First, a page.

Exterior view of multifamily residential building; Mountain View, San Francisco bay area, California

Over the last two decades, green building and remodeling have become a staple of the construction and property management sectors. It’s not hard to see why: Energy efficiency lowers operating costs. It makes a direct impact on the bottom line. Plus it’s good for the environment. But there’s more to the equation—particularly when it comes to affordable housing. Tom Peters, director of business development for Housing & Healthcare Finance, a North Bethesda, Maryland, firm that specializes in commercial lending for affordable, multifamily, health care, and senior housing, shares his insight.

Tom Peters, director of business development
Tom Peters, director of business development

What’s driving the move toward sustainability?

Peters: It’s a mix of factors. Building products have improved, and energy-related ones have dropped significantly in price. For example, when LED bulbs first came out, they ran about $60 per bulb. Now you can buy a package of six for $10. Building codes also have changed—today’s codes practically require green buildings. And it has proven economic benefits.

Green building and remodeling are playing an increasingly important role in affordable housing. What’s behind that?

Peters: A lot of affordable housing uses Department of Housing and Urban Development (HUD) financing, which provides credits that lower mortgage insurance premiums (MIPs) if you use green building practices. Those credits can save developers from 25 to 35 basis points, depending on the loan product. Some utilities also give developers financial benefits for energy-efficient upgrades. If you can lower utility costs, you increase the net operating income.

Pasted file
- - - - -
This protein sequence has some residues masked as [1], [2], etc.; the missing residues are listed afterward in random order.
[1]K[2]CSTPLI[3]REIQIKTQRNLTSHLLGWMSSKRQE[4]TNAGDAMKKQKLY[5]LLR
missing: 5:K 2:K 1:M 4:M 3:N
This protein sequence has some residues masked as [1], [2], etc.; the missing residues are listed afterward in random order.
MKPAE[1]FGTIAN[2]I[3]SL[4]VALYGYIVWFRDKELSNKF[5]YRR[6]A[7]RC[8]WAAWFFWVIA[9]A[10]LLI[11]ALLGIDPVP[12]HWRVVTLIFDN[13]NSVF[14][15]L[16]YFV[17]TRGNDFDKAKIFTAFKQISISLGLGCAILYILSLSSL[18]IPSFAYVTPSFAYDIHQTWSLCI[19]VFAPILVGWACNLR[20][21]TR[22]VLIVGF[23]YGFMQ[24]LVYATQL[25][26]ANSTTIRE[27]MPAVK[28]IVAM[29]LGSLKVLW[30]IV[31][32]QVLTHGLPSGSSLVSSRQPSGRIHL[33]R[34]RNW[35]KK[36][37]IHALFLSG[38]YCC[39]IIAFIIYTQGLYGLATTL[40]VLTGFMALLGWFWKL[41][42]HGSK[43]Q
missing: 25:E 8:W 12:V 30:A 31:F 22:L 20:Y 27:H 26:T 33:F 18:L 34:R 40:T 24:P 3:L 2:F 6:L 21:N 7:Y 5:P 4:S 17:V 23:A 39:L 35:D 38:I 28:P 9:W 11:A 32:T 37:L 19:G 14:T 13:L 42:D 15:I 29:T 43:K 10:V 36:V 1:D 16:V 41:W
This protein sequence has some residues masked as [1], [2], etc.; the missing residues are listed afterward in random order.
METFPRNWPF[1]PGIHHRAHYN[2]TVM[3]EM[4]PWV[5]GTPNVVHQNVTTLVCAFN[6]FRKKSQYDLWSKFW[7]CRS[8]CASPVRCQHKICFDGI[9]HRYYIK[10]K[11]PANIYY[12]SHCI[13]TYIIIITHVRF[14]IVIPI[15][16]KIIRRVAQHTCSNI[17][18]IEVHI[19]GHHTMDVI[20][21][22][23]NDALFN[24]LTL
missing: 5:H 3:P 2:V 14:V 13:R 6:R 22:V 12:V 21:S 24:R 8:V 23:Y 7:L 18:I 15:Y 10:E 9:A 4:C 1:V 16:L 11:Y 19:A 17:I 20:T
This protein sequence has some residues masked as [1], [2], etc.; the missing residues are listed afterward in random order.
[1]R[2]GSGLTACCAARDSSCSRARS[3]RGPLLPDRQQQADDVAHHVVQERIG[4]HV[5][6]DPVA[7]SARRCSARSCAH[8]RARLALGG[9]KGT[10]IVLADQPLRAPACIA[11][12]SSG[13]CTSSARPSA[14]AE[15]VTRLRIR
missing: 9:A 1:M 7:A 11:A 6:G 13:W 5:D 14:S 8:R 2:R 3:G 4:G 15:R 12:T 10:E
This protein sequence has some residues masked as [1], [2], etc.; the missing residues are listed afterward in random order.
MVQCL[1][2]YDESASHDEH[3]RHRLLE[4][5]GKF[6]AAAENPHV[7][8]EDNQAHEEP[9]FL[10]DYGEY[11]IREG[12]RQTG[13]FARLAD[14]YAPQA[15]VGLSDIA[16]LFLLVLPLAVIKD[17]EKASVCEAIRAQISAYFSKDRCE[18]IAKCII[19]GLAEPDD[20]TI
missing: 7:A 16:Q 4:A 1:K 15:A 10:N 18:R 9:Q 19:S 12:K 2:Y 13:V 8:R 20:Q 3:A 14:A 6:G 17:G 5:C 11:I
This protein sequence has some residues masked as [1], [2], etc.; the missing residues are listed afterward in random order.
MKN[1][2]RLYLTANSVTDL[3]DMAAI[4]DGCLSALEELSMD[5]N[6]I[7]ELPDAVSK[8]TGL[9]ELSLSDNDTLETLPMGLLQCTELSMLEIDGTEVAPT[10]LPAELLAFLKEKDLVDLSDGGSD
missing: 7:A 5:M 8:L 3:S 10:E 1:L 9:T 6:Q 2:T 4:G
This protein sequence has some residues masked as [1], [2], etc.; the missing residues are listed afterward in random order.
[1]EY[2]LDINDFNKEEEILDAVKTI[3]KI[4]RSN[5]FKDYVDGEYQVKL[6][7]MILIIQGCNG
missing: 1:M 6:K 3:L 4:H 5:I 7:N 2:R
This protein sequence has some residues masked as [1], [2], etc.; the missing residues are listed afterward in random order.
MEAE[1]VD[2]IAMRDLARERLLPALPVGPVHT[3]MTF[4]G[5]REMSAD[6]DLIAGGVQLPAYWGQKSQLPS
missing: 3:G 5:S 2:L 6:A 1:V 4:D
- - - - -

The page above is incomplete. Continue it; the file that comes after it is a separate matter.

Can you provide an example of a project that used green practices to lower its MIP?

Peters: HUD has what’s called the Green MIP Reduction program, which cuts annual MIP to 25 basis points if you get certified through an approved green building standard/rating program. This project achieved that, so it qualified for the Green MIP Reduction. On top of that, the developer says the energy-saving elements only added about 1% to the total construction price.

What are some key elements affordable housing developers should consider with green financing?

Peters: Start with cutting utility costs, which can increase your net operating income. In addition, developers can lower utility cost expenses in a property appraisal. Let’s say a building was built in 2016 and has electrical energy costs that run at $150 per unit. When you compare what the codes called for five years ago with today, you might find that updating to the latest energy-efficient standards will save you $50 per unit. We can factor those savings into our underwriting. Instead of $150 for the electrical expenses, we’d use $100.

That puts more money toward the bottom line, which means you qualify for higher debt. In the HUD world, that also means you can get financing at a cheaper price—saving up to 25 basis points. And because you can consider MIP as part of the interest, it could end up saving you somewhere between a quarter and a half percent in interest over the term of a 40-year HUD mortgage higher leverage loan.

Of course, the key here is to look at the long term—the remaining life of the building and how competitive it will stay in the market. Those factors will help you determine if energy-related upgrades will help you’ll see a return on your investment.

Explore affordable and green financing solutions at hhcfinance.com.